Auto Sales Strongest in 9 Months

From Reuters

Automakers on Wednesday posted their strongest U.S. monthly sales results since August, after discounting heavily in May to lure buyers as gasoline prices surged. Even some gas-guzzling pickups and SUVs flew off the lots.

With all leading companies reporting by Wednesday afternoon, industrywide May sales rose 7.4% to a stronger-than-expected seasonally adjusted annual rate of 17.8 million.

That was up sharply from a disappointing rate of 16.4 million in April and probably will prompt the revision of many May U.S. retail sales estimates.


The auto industry, which generates about 4% of U.S. gross domestic product, accounts for about one-fifth of the country’s retail sales.

May’s winners included General Motors Corp. GM said its sales rose a steeper-than-expected 6.5%, buoyed by an 11% gain in truck sales.

DaimlerChrysler’s Chrysler division said its May sales rose 5%, lifted by demand for the Chrysler 300, the company’s new flagship sedan.

Ford Motor Co., hurt by an aging vehicle lineup that has driven its sales lower all but one month this year, said its May sales fell 3.1%.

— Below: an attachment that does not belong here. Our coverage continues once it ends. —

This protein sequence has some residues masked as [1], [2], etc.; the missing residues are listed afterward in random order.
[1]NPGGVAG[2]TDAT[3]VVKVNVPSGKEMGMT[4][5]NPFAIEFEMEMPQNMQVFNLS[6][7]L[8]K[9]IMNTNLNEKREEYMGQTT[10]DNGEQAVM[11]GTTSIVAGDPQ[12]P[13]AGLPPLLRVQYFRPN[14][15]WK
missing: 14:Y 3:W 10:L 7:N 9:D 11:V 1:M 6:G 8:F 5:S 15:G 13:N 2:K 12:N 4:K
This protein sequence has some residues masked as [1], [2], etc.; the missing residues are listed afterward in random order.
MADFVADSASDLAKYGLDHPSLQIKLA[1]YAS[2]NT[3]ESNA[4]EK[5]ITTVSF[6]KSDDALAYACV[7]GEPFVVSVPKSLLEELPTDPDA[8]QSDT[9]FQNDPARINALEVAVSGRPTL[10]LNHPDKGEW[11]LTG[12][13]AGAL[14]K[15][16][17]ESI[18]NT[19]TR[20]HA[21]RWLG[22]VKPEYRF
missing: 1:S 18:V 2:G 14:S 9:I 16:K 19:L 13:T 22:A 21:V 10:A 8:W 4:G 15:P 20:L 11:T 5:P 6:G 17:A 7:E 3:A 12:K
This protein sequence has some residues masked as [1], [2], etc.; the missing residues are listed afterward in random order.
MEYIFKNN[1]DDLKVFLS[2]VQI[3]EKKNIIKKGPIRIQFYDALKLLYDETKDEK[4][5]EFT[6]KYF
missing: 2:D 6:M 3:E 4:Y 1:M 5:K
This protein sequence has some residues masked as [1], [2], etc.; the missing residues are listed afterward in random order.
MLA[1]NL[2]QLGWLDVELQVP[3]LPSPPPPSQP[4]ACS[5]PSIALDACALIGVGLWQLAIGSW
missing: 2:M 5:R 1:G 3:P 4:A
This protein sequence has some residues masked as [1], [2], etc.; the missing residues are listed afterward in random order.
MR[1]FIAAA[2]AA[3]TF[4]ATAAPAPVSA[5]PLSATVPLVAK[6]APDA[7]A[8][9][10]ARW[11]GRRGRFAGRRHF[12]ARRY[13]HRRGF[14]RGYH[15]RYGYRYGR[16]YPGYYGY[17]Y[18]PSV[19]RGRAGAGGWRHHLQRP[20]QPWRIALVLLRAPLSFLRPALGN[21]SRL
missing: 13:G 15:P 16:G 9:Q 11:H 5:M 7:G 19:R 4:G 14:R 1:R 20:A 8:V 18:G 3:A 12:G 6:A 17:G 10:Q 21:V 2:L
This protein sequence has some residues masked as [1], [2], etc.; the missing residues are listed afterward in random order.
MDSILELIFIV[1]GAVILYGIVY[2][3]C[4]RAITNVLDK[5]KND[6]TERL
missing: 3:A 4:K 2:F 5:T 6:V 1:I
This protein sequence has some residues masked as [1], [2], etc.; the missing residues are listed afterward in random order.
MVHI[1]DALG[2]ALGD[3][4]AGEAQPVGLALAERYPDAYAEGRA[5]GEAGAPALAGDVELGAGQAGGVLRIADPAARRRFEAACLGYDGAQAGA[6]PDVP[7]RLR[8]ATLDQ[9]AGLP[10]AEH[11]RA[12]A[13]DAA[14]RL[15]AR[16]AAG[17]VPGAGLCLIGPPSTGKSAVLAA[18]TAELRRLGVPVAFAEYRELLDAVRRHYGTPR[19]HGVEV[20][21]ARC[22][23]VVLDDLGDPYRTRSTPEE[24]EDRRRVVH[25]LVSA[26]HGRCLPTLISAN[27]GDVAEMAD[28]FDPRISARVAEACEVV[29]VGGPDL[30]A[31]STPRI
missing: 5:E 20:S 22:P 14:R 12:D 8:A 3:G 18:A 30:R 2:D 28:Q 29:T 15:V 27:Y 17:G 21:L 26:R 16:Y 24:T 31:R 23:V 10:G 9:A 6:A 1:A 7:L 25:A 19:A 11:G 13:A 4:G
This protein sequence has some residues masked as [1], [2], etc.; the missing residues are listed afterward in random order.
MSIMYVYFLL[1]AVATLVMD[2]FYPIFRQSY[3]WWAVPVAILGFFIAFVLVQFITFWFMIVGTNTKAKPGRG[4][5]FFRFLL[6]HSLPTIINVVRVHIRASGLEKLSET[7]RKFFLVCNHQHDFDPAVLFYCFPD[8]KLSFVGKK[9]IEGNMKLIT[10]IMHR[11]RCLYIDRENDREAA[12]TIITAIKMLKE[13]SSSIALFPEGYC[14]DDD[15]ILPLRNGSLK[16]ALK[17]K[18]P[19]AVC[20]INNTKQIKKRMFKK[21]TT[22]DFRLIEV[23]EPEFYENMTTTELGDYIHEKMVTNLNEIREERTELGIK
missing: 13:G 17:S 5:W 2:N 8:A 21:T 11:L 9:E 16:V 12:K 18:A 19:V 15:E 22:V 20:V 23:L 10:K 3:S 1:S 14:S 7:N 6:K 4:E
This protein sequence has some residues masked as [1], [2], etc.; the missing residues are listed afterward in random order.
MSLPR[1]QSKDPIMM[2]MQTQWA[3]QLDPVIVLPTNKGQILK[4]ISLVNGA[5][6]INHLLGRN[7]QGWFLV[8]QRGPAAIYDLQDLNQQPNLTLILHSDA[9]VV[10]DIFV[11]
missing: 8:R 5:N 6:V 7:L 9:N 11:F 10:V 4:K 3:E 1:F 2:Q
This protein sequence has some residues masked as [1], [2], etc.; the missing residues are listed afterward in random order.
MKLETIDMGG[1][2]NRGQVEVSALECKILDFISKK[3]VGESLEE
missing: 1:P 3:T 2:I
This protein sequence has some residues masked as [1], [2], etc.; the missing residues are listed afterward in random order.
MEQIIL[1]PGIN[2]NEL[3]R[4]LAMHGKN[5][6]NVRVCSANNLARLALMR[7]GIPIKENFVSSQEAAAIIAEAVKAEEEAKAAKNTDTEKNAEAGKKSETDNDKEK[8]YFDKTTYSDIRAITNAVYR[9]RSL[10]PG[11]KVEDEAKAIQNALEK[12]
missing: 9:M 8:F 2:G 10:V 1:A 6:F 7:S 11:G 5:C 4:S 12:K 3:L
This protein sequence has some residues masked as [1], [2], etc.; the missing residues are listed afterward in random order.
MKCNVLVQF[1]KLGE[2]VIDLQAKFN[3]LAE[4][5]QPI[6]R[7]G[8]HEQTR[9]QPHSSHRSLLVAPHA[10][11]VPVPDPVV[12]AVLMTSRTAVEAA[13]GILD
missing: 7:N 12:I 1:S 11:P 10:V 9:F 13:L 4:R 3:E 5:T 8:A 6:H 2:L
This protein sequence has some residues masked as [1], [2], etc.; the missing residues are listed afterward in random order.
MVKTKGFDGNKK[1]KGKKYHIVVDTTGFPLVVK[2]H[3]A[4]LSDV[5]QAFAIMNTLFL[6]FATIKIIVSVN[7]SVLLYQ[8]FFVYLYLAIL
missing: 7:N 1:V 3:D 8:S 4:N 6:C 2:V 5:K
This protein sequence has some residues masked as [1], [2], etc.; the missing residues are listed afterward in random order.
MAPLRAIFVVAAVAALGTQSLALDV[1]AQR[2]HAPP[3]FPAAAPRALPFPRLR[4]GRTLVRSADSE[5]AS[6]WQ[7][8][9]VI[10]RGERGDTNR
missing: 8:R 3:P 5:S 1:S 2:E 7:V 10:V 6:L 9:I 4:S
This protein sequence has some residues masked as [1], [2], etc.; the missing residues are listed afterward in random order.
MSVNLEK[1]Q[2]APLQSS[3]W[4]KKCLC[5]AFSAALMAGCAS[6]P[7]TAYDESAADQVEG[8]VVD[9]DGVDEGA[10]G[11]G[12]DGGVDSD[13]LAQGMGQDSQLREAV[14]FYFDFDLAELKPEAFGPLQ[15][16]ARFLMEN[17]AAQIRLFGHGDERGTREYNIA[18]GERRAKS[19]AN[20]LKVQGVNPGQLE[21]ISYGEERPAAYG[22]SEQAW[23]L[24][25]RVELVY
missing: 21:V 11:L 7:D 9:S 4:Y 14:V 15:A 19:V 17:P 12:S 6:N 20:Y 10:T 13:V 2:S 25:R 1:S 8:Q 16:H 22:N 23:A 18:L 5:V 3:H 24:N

On an adjusted basis the No. 2 U.S. automaker posted a 1% gain in sales, however, after accounting for one fewer selling day in May this year and excluding its foreign brands Volvo, Jaguar and Land Rover.

May started where April ended, with slow sales in much of the country amid fears that gas prices and pain at the pump could hurt vehicle sales. Rising interest rates and the debt-heavy position of many potential car buyers were also seen as factors deterring sales.


But automakers responded by boosting already high consumer incentives, particularly on big pickups and sport utility vehicles, sacrificing profits to help cut bloated inventories.

Among foreign brands, Toyota Motor Corp., Nissan Motor Co. and Honda Motor Co. joined a host of others in posting double-digit May sales gains.

Toyota said it was its best month ever after 47 years in the U.S. market.

Some car dealers and industry research firms have said record high gas prices were prompting consumers to trade in large SUVs or pickups for cars and were raising interest in buying fuel-efficient gas-electric hybrid vehicles.

But Jim Press, vice president and chief operating officer of Toyota’s U.S. operations, said the effect of higher fuel prices was marginal.

Toyota, known for its hybrids and fuel-sipping cars, is among leading automakers hoping to grab more share of the lucrative U.S. light-truck market from Detroit.

“We have not seen a major shift to smaller, more fuel-efficient cars, and the light-truck segment is still showing its strength,” Press said.


Senior GM executives also played down the gasoline effect.

“There is no trend away from large sport utilities with big V-8 engines,” GM Vice Chairman Bob Lutz said.

Sales of GM’s gas-thirsty Hummer H2 were down more than 31% in May.

But many other full-size sport utility vehicles and trucks from General Motors posted gains, with total SUV sales jumping 19%.